There’s a wonderful article written about this by Gareth Hancock (a.k.a That.Content.Shed), which you should bookmark to read:

How long should a blog post be?

While I absolutely agree with Gareth’s advice, I would also advise thinking about why you’re writing that blog in the first place, and how it fits into your overall content strategy.

For example: 

You might feel like you have a lot to say about the world of cloud computing. But if you’re target audience is someone sitting in the C-suite, they probably don’t have 20 minutes to sit reading everything you have to say. 

So why not think about writing a longer white paper or guide, which is targeted at the people who would influence the decision to purchase and be involved in helping to implement your solution, and then write a high-level summary for the C-suite? Creating this larger asset would also give your marketing team something to re-spin and re-purpose to produce a bigger campaign to raise awareness and generate leads. Plus, research shows that long-form content tends to rank well on search engines.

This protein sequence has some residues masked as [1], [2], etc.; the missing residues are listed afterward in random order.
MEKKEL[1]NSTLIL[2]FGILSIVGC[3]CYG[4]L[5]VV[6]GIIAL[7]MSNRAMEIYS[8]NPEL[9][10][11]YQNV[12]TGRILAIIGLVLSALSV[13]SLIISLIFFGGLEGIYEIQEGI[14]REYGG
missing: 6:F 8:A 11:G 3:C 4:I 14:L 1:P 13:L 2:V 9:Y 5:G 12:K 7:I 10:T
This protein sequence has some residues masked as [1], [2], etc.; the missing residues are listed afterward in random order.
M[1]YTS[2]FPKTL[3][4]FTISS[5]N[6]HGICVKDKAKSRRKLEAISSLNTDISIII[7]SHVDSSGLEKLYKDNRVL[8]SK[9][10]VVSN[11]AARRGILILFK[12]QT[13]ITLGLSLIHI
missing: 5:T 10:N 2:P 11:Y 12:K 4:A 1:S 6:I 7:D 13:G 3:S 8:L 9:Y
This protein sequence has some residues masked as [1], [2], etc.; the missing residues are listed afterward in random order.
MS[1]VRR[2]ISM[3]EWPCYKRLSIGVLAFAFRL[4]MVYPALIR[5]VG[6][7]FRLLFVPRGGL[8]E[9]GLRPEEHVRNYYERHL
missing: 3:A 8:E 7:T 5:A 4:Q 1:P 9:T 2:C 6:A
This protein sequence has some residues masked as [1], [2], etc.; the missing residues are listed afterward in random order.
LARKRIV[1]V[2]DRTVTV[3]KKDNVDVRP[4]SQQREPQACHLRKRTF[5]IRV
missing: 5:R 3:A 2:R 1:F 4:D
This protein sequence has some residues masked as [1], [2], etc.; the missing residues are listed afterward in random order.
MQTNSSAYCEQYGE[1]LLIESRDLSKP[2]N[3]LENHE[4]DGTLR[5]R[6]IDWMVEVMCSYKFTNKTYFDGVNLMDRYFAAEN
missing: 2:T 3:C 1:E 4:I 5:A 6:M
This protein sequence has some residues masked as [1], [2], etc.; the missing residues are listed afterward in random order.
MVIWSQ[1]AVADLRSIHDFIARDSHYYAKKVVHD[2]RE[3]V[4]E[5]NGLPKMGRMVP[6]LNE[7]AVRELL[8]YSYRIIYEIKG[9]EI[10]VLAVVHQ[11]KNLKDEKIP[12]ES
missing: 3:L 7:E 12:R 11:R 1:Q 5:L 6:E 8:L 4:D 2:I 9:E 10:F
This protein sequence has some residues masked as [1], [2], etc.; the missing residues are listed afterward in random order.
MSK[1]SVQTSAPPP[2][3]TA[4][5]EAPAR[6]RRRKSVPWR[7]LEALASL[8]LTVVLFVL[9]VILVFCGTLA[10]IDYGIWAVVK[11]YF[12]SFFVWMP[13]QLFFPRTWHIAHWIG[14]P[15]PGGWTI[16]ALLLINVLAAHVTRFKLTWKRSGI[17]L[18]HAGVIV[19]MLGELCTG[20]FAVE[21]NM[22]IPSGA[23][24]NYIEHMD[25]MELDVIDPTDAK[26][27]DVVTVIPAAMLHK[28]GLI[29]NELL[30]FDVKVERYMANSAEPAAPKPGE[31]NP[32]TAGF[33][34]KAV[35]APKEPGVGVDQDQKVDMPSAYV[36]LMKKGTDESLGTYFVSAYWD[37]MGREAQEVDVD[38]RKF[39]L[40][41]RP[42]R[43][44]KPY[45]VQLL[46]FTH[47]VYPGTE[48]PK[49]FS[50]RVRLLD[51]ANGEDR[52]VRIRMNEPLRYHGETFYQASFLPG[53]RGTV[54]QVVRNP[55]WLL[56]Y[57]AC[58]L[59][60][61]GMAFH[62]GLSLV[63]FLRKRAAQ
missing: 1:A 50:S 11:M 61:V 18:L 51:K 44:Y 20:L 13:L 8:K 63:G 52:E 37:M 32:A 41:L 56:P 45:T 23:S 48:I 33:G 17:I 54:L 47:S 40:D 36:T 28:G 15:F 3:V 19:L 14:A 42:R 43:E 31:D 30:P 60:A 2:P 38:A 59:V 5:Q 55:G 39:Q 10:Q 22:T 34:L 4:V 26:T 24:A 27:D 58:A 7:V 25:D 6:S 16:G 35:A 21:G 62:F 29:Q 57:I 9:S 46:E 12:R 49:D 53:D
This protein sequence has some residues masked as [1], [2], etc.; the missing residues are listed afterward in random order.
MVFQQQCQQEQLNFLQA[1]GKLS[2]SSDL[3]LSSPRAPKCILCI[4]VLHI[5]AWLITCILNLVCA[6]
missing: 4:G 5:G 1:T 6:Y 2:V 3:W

Alternatively, if it’s all about reaching more senior personnel, can you break your larger blog down into a series of smaller ones, each talking about a different aspect of the overarching topic? This way, you could post something new every week, which keeps you in front of that prospect. You could even get them to subscribe to receive the next instalments and identify people with a genuine interest.

Focus on the value

Ultimately, if you’re writing blog content, you need to think about how you’re going to make it interesting, useful and relevant to the reader. Nobody has the time to read fluff and waffle, and there’s definitely no point in creating content for content’s sake.

If you’re guided by your strategy, and always adding value, you can’t go far wrong!

Photo by Kelly Sikkema on Unsplash